Tiny humans equal big problems
Young gorillas in zoos nowadays think that humans are our friends, and that despite their chemical stink, ear-splitting whines, and shriveled, hairless bodies, we could all live side by side, as equals. Just last week, I caught my own grandson waving an ice-cream wrapper to get the attention of a tribe of passing humans who were idiotically taunting us with bonobo imitations. After I’d roundly beaten my grandson and threatened him with infanticide, he confessed that he was hoping to lure a human child close enough that it might tumble into our enclosure and become his pet. After beating him some more, he explained that all the young gorillas today dream of having a tiny human to call their own.
The silver hairs on my back stood on end. If my grandmother communicated it to me through a series of emphatic grunts once, she communicated it a thousand times: tiny humans are the most dangerous ones of all, and if a tiny human ever falls into your zoo enclosure, just walk far away and pretend to sleep. “Uh ugh, rumpgf,” she would solemnly add, shaking her head, but today, such wisdom falls on deaf ears.
Little humans may look harmless — pale weaklings fed nothing but sugar water and taught to capitulate at the slightest roar — but I urge you to recall the story of Mooki, the great silverback from our ancestral lowlands who found an infant human abandoned in a tent. Rather than eat it, he freed the puny creature from its cage and allowed the females in his troop to feed it wholesome gorilla milk so that it might live.
Before the next sunrise, Mooki’s head adorned a human hunter’s lodge.
The gorillas who want little humans as pets are the same ones who flaunt their bipedalism and make fun of us older knuckle-walkers. But with life experience on our side, we look at those naive youngsters with a mix of pity and scorn as they beat their chests when they should be slapping them. And we know that grooming one another is not a gross and tiresome chore, but a sacred ritual ensuring social cohesion.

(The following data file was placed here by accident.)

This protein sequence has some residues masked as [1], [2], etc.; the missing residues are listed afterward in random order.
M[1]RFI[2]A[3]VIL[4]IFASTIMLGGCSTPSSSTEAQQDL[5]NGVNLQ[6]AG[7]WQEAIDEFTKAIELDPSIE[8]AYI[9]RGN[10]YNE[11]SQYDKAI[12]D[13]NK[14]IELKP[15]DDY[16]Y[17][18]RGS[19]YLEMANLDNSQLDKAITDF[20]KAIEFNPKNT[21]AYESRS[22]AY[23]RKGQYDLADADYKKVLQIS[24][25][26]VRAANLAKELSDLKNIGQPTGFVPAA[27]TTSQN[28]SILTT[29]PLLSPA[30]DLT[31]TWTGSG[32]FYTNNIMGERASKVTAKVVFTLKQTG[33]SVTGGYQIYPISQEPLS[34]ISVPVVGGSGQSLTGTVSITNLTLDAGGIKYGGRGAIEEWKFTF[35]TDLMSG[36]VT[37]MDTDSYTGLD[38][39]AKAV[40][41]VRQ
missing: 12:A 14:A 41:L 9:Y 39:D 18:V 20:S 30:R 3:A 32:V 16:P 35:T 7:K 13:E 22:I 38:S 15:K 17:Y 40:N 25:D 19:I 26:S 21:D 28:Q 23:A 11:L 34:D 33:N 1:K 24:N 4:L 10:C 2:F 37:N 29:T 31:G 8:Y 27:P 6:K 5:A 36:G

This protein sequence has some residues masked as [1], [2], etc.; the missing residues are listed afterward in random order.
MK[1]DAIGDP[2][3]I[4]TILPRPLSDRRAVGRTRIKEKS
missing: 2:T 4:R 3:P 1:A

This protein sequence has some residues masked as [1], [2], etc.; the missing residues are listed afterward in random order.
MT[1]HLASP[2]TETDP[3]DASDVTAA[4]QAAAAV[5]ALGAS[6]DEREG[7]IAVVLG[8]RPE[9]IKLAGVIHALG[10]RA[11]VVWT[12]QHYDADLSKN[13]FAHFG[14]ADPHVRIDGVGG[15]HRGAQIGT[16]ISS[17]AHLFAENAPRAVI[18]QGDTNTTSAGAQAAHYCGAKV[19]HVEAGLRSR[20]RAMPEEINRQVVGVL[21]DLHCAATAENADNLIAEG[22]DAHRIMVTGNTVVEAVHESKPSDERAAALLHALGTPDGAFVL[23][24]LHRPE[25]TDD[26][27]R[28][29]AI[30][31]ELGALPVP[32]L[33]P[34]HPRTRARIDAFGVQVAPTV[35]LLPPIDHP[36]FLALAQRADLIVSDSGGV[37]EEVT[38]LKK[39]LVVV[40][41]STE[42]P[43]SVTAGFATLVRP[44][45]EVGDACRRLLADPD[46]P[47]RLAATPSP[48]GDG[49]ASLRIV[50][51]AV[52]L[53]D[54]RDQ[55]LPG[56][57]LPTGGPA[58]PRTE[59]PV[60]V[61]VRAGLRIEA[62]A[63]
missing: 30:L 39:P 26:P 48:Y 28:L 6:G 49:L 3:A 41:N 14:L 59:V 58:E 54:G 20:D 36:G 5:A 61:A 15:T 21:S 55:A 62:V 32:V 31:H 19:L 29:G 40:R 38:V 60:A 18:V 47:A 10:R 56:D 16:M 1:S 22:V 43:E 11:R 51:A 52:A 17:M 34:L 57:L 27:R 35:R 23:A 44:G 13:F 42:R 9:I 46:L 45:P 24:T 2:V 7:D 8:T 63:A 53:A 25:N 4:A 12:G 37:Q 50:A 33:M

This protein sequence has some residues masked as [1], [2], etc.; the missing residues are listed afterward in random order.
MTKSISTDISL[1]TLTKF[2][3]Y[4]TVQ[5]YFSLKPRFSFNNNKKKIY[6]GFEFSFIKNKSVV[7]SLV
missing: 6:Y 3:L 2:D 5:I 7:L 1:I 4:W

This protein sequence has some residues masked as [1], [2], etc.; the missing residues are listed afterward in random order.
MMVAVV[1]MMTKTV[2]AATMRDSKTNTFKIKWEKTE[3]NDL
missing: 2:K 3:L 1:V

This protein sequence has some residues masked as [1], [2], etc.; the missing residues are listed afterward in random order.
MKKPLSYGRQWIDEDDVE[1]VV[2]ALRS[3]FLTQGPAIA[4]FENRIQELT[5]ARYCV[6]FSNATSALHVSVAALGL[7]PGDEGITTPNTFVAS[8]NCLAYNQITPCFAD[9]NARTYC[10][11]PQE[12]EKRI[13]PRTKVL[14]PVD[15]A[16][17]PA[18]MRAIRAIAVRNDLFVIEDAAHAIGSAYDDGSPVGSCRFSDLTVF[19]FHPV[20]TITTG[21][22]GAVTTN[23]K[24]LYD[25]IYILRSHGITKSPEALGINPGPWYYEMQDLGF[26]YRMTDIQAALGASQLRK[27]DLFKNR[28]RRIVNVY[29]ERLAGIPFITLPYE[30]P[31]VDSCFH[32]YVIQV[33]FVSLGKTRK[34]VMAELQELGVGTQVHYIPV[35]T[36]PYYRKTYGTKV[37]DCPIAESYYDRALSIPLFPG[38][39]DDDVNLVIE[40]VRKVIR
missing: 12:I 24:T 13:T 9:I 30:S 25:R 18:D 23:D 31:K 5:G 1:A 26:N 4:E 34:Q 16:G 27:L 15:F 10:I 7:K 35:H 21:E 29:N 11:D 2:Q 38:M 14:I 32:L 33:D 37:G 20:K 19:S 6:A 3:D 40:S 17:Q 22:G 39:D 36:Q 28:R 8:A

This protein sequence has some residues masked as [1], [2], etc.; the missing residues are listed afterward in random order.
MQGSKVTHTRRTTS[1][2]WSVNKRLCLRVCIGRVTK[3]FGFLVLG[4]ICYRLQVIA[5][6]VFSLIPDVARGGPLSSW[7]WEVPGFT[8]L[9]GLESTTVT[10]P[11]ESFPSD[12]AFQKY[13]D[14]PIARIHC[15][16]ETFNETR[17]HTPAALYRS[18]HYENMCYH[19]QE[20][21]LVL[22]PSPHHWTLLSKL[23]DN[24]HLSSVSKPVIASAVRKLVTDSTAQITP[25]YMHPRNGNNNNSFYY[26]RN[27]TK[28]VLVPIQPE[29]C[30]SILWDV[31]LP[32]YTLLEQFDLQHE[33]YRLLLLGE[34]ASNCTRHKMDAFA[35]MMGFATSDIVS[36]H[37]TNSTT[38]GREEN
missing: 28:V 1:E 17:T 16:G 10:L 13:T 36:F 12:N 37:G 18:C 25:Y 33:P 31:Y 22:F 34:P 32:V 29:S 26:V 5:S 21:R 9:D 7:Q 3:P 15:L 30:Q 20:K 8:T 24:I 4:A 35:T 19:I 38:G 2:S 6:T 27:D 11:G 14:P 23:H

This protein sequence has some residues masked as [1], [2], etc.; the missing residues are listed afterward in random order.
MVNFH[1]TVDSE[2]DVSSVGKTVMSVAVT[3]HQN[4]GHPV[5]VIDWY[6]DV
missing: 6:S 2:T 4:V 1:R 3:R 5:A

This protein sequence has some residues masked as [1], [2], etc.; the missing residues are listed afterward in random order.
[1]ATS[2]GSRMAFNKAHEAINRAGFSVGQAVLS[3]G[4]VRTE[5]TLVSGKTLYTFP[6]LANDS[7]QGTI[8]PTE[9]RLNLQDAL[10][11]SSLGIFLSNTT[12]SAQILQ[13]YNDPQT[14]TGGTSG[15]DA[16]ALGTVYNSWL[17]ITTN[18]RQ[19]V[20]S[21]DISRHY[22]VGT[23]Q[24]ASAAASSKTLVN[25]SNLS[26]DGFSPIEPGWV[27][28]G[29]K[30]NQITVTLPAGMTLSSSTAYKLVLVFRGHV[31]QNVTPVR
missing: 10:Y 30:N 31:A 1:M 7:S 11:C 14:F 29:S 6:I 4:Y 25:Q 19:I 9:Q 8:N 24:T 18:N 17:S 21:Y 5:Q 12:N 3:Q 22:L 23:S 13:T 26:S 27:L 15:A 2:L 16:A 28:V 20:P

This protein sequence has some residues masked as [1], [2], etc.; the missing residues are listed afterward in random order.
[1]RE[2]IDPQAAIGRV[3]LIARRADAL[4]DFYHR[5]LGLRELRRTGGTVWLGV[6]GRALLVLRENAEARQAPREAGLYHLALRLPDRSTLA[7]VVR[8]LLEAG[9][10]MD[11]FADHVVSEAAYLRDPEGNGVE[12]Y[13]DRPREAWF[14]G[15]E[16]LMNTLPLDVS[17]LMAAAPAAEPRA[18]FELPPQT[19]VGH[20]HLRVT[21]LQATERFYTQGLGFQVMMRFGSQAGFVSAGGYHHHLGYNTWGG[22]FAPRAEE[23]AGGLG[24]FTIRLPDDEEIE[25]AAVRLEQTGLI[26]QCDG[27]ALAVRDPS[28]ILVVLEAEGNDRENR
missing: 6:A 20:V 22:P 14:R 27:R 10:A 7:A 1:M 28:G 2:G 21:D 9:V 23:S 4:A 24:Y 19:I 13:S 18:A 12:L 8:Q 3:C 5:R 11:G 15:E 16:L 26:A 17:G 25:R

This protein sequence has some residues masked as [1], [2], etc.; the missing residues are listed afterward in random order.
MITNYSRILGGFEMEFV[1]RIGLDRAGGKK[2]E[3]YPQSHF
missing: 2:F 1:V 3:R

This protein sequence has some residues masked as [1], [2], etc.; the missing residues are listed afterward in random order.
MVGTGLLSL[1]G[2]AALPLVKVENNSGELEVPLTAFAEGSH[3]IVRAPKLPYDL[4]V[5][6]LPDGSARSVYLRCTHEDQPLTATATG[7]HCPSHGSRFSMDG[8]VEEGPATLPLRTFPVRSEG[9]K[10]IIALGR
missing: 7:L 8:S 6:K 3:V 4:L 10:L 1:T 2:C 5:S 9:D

No matter how regularly the zookeepers feed us and provide us medical checkups, we must not forget what the ancients taught us: humans are an unpredictable lot. Take the snaking lines of squawking humans who pass our enclosures day after day. One minute their females are tapping on our enclosure windows to show that they’re ready to mate with us, and the next minute they’re recoiling in horror when we rush forward to take them cheetah-style.
Tiny humans may look cute, and the urge to drag them around by the arms and lovingly bounce them against a wall might be very strong, but you must resist this urge. Feign indifference. Walk away. Lie down. Your life — and the life of every gorilla around you — could depend on it.
Tikitu is a 42-year-old silverback who lives in a Florida home for retired eastern gorillas
Human children could be our best friends if we would only unshackle ourselves from fear